Eliminating all the redirect chains effectively requires a lot of effort. You can simplify it by using the “Screaming Frog” tool.
Check Your Server Response Time
Server Response Time is the time taken to load up the HTML of your webpage. Experts suggest that the Server Response Time of your website should be under 200 ms. Here are some of the reasons that might increase Server Response Time:
3 Factors that Cause Slow Server Response Time
- Slow database queries
- Slow routing
- Slow application login
Prioritize Above-The-Fold Content
As mentioned above, the UX of your website plays an important role in page speed. You should prioritize showing the above-the-field content if you want to keep the user engaged on your website and reduce the bounce rate.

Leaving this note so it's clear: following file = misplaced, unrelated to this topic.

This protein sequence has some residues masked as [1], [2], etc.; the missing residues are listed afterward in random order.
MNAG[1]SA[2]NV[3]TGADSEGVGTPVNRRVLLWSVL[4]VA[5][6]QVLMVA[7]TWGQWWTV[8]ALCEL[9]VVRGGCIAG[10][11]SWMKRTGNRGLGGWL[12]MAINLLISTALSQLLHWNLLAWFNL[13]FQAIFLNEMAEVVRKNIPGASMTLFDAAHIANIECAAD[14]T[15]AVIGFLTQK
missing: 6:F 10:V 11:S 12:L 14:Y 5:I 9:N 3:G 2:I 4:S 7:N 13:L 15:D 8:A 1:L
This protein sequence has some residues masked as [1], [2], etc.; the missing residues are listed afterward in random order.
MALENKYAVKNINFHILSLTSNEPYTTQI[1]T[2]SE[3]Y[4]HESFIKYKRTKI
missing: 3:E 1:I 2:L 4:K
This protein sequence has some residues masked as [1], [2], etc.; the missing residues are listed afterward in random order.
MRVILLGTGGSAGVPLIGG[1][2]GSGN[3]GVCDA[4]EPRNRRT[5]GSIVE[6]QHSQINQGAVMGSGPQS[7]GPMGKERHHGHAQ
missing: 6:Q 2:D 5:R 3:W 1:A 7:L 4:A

Optimize Media Files
Optimizing media files like images and GIFs on your website will make it easier for you to boost page speed. There are several factors that dictate whether and how you optimize media files on your website. It’s better to enlist the goals you want to achieve with media files on your website before you start optimizing those files.
Use Gzip Compression
GZIP compression is one of the cool ways to boost page speed for SEO purposes. Enabling GZIP compression support on your server can reduce transferred response. You can read this guide on what GZIP compression is and how you use it.
Introduce a Caching Policy
Having a specified caching policy can overcome the delay in processing which is one of the factors that blocks page rendering. A good caching policy can identify and solve all the caching problems. Read this resource to learn how to benefit properly from browser caching.
We’ve answered the questions “How Page Speed Affects SEO” and “How to Improve Mobile Page Speed” in this blog. In case you have any query about your site’s page speed, you can reach out to our SEO experts to get proper guidance. Make sure you subscribe to our email list to stay updated about all things SEO!